Ageing Without Children

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Do we need a strategy for people ageing without children?

Two of the key role models for AWOC are Carers UK and Campaign to End Loneliness. Both took issues that had been known about but over looked or brushed aside as too difficult to deal with and by relentless campaigning coupled with research and engaging with the people affected, forced them into the public eye.

At the LGA Conference, Jeremy Hunt announced a new Carers strategy which is to be welcomed, (it will be even more welcomed if it has resources attached to it!) The Campaign to End Loneliness is asking health and wellbeing boards to include loneliness in their strategies. Do we need a strategy for people ageing without children?

The experiences of people ageing without children would suggest we do. While research is now routinely carried out to identify how many of the population are carers (and rightly so), there is no research at all to identify how many of the population are ageing without children i.e. data which includes men as well as women. Even though we have fertility statistics for women, these still only give a high level figure of how many women have not become mothers. It doesn’t tell us where they are located geographically for example so we don’t know if there are certain areas with a higher proportion of women ageing without children. We have simply no idea about men at all. It is likely that the impact of people ageing without children will fall mostly on already over stretched local authorities, how can local authorities plan for this if they don’t even know how many people in their area are ageing without children?

People ageing without children have identified in particular the need for
– Access to advocacy to ensure they have someone to speak up for them in the absence of family.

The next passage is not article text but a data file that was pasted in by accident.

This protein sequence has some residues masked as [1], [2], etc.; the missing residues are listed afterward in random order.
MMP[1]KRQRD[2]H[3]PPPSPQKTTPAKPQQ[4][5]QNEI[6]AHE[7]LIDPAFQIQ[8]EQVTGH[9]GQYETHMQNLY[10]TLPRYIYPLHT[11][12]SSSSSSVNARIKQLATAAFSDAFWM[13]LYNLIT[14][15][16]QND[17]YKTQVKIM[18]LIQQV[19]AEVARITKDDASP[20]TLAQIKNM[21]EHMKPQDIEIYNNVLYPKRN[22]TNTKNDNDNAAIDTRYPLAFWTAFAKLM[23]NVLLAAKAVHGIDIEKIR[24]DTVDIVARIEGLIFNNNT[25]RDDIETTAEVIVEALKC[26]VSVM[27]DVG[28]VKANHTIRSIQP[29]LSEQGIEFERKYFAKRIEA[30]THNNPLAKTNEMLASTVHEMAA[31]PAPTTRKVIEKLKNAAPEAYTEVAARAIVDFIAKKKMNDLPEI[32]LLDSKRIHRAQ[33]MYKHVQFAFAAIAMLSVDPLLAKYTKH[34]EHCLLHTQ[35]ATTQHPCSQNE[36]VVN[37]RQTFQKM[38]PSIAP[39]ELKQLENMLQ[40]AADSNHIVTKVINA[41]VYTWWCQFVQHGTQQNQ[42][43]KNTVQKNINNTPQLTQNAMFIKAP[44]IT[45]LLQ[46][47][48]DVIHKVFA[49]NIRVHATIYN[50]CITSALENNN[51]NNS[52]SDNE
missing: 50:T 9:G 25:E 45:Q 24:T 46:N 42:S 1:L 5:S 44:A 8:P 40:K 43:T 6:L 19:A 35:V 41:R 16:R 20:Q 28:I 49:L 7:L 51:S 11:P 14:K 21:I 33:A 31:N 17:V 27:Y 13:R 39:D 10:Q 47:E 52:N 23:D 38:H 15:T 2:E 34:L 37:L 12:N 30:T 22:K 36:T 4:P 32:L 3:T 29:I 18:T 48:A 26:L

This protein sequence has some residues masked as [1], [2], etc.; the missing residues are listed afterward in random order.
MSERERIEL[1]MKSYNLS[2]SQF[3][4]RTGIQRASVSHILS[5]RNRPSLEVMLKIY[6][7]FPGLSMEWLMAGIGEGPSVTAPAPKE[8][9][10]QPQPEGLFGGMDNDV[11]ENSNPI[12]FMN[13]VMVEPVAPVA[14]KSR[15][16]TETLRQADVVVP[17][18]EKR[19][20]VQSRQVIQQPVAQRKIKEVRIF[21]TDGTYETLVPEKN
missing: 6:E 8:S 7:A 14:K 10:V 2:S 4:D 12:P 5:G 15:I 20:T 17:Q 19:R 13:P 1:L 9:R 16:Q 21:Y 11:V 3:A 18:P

– Access to services that will help them manage finances if they lose capacity and in particular people willing to act as power of attorney.
– Health services in particular to not assume there is family to provide support on discharge, and for hospitals to identify at an early stage where there is no family support in place
– More support for co housing and shared housing options
– More intergenerational programmes so they don’t become cut off from younger generations
– Access to advice on how to plan for later life

All of this needs to be factored into strategies around ageing. I’ve not seen any evidence, though very happy to be corrected, that local authorities are factoring it in.

Of course a strategy of itself doesn’t change things on its own but having been involved with developing many strategies, it’s been my experience that often the most valuable part of a strategy is the process by which it comes together. It brings together people from a range of organisations to focus on an issue. It’s an opportunity to look at the facts, challenge beliefs and consider ways forward. As people do this, they go back to their own organisations and start to make changes there.

One of the main difficulties people ageing without children face are the assumptions that people make about them e.g. they all have big friendship circles, they all have lots of money because they didn’t have to spend it bringing up children, they all chose not to have children in the first place. A space where some of these assumptions can be aired and discussed would be really welcomed.

AWOC is more than happy to work with organisations and share its knowledge and expertise to develop strategies for people ageing without children. It would be really nice to be asked!

AWOC receives no funding and all work undertaken is done so voluntarily. We rely on public donations to fund our running costs. To donate to AWOC, click here

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